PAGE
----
“I also set up a Facebook page and advertised in the local market, and I got a lot of requests from there.”

How to start 3D printing

Matt now makes custom models for an average of five clients a day.

He’s filled orders from people asking for 3D models of everything from Lego fish and Lego head planters, to the Chevrolet Impala car from the ’60s TV series Supernatural, and tons of Super Mario characters.

Helmets are also popular, he said.

He recently made those from 3D Battlestar Galactica and the Green Goblin.

His biggest trade to date has been £120 and in just six weeks he has made £2,300.

While there are skills involved, Matt says there is a lot of help in learning the art of 3D printing.

“The Facebook groups are really helpful, there’s a group called 3D Printing Beginners,” he said.

“People show off their designs and they’ll tell you useful information like what the best settings are when you start”

Matt’s side business expanded rapidly.

“The first printer quickly paid for itself,” he said.

“I’ve invested, and now I have five printers on the road, I’ve gone to IKEA, and I’ve set up a whole room at home for it”.

He wants to launch his own website and wants to open an Etsy store for his 3D printed designs, but “the demand is so high right now that I’m in trouble if I take over”.

“I’ll let people down.”

It’s important to note that 3D printers usually cost at least hundreds of pounds, and there’s no guarantee you’ll make money.

In other words, this is not a side hustle for everyone.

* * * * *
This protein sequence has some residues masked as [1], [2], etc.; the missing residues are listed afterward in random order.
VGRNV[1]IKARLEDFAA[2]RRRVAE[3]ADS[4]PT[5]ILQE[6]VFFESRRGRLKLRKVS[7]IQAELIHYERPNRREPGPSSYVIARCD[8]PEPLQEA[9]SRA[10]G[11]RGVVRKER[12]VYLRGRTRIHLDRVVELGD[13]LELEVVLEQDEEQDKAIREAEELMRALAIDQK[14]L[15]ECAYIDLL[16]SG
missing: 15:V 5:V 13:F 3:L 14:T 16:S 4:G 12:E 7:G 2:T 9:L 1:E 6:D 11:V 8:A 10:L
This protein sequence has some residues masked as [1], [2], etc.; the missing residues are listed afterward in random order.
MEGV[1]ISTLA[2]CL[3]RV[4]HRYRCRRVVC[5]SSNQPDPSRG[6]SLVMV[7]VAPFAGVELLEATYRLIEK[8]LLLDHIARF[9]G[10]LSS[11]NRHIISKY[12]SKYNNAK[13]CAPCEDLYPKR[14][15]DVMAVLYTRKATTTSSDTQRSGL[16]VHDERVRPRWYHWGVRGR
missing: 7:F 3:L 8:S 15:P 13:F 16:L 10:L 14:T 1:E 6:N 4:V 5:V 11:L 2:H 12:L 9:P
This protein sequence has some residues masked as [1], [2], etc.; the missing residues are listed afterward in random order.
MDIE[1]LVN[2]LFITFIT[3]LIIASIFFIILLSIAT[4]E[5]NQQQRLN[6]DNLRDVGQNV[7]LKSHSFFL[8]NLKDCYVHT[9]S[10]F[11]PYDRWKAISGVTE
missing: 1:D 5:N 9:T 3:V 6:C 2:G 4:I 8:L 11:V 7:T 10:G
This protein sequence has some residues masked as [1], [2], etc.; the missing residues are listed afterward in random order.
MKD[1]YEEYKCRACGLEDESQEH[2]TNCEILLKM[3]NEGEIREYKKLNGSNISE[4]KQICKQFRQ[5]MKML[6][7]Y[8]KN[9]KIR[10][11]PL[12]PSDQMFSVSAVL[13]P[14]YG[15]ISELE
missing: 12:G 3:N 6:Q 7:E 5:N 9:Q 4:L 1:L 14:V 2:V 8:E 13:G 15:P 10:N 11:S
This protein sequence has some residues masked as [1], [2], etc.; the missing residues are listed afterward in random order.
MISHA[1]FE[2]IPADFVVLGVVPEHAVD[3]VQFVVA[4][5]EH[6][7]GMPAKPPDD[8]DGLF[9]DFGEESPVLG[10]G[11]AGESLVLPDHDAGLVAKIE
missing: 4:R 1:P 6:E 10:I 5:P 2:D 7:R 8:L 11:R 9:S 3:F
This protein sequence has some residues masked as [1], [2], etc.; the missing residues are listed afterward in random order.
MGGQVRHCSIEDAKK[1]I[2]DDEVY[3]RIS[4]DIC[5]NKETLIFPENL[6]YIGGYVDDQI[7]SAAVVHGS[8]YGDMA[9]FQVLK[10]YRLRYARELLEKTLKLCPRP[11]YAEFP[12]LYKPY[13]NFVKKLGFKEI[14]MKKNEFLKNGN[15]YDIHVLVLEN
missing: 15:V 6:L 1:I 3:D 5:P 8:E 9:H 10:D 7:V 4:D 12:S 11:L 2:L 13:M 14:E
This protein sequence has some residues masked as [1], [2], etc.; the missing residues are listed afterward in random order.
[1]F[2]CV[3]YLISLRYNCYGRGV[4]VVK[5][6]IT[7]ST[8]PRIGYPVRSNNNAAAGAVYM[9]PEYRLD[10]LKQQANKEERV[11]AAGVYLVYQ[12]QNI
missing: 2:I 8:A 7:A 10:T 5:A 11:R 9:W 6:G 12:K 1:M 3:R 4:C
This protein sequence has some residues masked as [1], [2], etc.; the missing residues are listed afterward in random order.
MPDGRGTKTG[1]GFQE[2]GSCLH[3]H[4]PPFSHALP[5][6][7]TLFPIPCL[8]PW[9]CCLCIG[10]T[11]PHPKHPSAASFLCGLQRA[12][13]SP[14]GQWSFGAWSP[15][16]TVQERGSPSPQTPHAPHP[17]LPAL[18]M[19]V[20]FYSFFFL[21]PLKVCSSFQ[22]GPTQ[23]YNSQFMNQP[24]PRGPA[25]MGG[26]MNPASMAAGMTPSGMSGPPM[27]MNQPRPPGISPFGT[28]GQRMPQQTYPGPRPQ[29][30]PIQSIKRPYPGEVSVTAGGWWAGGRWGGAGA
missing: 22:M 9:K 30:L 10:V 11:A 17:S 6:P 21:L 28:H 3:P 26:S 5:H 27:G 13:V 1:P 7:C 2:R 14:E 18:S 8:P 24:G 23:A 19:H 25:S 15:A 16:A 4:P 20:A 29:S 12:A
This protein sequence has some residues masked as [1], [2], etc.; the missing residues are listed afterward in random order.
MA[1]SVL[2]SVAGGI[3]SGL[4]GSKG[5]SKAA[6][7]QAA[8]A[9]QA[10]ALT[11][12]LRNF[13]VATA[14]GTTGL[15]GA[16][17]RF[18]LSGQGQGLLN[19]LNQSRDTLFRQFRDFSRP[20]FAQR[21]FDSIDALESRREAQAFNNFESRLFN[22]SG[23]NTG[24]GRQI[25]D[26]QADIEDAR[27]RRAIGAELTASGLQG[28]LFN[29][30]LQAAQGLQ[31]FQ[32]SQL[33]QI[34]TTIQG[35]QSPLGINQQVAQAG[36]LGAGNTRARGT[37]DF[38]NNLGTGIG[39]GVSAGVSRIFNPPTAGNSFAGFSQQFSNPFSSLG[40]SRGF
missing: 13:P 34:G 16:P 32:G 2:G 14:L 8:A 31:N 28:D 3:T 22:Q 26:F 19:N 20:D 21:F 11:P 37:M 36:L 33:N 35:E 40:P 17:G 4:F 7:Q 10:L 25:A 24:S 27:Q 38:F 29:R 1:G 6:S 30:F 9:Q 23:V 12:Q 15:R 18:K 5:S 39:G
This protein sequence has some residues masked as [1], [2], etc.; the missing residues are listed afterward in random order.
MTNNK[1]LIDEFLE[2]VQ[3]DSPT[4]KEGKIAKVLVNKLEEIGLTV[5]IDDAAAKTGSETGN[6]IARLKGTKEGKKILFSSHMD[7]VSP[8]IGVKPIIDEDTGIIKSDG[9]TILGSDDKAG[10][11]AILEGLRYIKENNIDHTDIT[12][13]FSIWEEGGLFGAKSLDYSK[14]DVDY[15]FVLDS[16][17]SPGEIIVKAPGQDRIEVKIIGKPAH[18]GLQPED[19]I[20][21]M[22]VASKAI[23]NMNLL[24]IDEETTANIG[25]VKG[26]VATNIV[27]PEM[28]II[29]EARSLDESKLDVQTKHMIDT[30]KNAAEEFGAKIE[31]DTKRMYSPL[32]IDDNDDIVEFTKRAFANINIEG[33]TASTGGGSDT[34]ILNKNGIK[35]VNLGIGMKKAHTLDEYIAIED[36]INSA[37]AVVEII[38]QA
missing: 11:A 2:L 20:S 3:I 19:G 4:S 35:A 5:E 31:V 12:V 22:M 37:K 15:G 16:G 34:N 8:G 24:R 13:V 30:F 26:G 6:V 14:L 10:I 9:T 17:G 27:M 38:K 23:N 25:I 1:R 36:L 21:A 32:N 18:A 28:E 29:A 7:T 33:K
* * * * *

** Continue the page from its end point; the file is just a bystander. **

Other side jobs

He also makes money from other businesses.

“On eBay, you can search for items, sort them by the highest price they’ve sold before, and see how much people are paying for certain items,” he said.

“The best I’ve done recently was when I went to a charity shop in Stratford and bought a Queen Elizabeth Platinum Jubilee Bear for £15, put it on eBay and sold it for about £89 The price of sterling sold it.

“There’s a lot of money to be made out there.”

All these hectic activities are tough grafts, though.

“It’s frustrating to work every minute of every day to pay your energy bills,” says Matt, who sets up the printer before going to work (models can take at least two days to print).

“I get up at 4am, start printing, walk the dog, go to my teaching job, go home, then do my plan, glue the models together because they’re all small pieces of different colors, go to the post office, put my The order is mailed, then go to bed early and start again the next day.

“It’s tiring, but we’re forced into this situation.”

Tax rules for side jobs

HMRC has set up a trade allowance that enables people to receive tax-free online sales of up to £1,000 without notifying HMRC.

If you start earning more income from a side business, you must register as a self-employed person with HMRC.

Depending on your gross income, you may be subject to tax.

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eBay UK said: “By law, sellers must declare and pay tax on income from eBay sales.

“We recommend that you consult a tax advisor to understand your responsibilities.”